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Anti-Islam group buys ads on San Francisco buses
January 15, 2015 / 3:10 AM / in 3 years

Anti-Islam group buys ads on San Francisco buses

(Reuters) - An anti-Islam group has sparked controversy with the purchase of advertisements on San Francisco’s public buses that display the image of Adolf Hitler and accuse the religion of fostering anti-Semitism.

The group calling itself the American Freedom Defense Initiative, which sued New York City’s Metropolitan Transportation Authority to run similar messages last year, purchased 50 large ads on San Francisco buses. They began appearing within days of attacks by Islamist militants in Paris that killed 12 people at the satirical newspaper Charlie Hebdo and another four at a Jewish supermarket. A policewoman was also shot dead.

“Islamic Jew hatred,” the ads read. “It’s in the Quran.”

Ibrahim Hooper, a spokesman for the Council on American-Islamic Relations, said the American Freedom Defense Initiative’s Houston-based founder, Pamela Geller, was using the ads to stir up attention and raise money. The Council on American-Islamic Relations had countered past efforts by Geller with bus ads of its own but will not do that this time, he said.

“We’re not going to chase her from city to city trying to undo the hatred she promotes,” Hooper said. “We’d be doing little else. She seems to have an unending capacity for the promotion of hatred.” 

Hooper said the majority of people will see the ads as “hate and intolerance and fear mongering.”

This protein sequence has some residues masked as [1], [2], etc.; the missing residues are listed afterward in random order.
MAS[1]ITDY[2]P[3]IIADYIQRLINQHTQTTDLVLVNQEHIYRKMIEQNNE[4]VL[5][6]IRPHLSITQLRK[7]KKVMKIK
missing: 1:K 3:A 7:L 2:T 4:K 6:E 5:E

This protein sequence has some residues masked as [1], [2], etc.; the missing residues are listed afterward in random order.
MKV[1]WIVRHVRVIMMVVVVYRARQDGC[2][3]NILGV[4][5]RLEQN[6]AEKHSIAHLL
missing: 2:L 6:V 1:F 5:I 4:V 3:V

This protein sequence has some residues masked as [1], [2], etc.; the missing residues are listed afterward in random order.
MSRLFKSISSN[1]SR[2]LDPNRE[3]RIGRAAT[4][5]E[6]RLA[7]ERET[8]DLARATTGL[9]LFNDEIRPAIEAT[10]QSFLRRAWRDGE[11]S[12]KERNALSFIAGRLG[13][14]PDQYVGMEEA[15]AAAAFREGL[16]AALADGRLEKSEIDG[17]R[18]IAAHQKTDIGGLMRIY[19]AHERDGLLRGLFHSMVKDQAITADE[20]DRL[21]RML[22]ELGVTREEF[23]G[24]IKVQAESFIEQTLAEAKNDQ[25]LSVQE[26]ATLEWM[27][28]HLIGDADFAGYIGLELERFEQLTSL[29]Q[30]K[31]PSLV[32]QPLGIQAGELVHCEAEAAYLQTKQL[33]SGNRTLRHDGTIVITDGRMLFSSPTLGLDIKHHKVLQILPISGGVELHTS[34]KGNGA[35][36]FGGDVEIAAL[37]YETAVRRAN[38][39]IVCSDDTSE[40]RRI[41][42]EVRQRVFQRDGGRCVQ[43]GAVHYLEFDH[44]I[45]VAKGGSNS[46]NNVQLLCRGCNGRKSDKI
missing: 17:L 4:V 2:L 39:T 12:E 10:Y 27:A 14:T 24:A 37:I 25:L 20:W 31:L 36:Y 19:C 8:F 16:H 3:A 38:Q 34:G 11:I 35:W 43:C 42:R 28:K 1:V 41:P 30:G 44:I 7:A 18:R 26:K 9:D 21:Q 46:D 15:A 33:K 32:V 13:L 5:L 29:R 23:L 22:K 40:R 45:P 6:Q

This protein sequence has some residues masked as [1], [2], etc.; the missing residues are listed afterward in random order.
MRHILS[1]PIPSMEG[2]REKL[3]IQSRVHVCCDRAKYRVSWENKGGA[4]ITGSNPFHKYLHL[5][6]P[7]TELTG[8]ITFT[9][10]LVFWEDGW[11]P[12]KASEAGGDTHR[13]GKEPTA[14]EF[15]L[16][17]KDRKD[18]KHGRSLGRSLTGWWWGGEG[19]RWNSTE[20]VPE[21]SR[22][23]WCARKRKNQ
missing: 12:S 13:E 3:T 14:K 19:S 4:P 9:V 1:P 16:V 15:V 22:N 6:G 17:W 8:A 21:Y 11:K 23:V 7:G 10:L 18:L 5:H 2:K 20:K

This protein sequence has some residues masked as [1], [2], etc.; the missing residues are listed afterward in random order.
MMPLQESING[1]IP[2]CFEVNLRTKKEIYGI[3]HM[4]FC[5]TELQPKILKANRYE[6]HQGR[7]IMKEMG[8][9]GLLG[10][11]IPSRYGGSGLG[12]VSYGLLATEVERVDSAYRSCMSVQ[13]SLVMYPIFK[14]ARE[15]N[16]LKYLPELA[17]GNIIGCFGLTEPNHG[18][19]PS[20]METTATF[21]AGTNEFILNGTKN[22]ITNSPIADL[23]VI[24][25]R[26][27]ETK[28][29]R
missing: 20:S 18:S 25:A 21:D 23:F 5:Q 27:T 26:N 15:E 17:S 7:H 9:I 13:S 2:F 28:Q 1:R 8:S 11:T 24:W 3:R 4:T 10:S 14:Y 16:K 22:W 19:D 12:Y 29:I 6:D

Geller said she had been working on placing the San Francisco ads since last spring.

“It’s the only way to leapfrog over the media,” she said. “It’s the only way to talk directly to the American people.”

The Southern Poverty Law Center lists the American Freedom Defense Initiative as a hate group.

The group’s controversial ads have appeared in New York and Washington D.C., prompting outrage from politicians and civil rights leaders.

San Francisco Municipal Transportation Agency (SFMTA) officials said the agency does not endorse the content of the ads and understands that people may be offended.

“However, the First Amendment protects freedom of speech, including speech that is considered offensive,” SFMTA spokesman Paul Rose said in an emailed statement.

“Refusing placement would almost certainly result in a lawsuit that forces the city to run the ads under court order, and we believe taxpayer dollars should be used to improve transit and the overall transportation network; not on lawsuits.”

Editing by Sharon Bernstein and Ken Wills

Our Standards:The Thomson Reuters Trust Principles.
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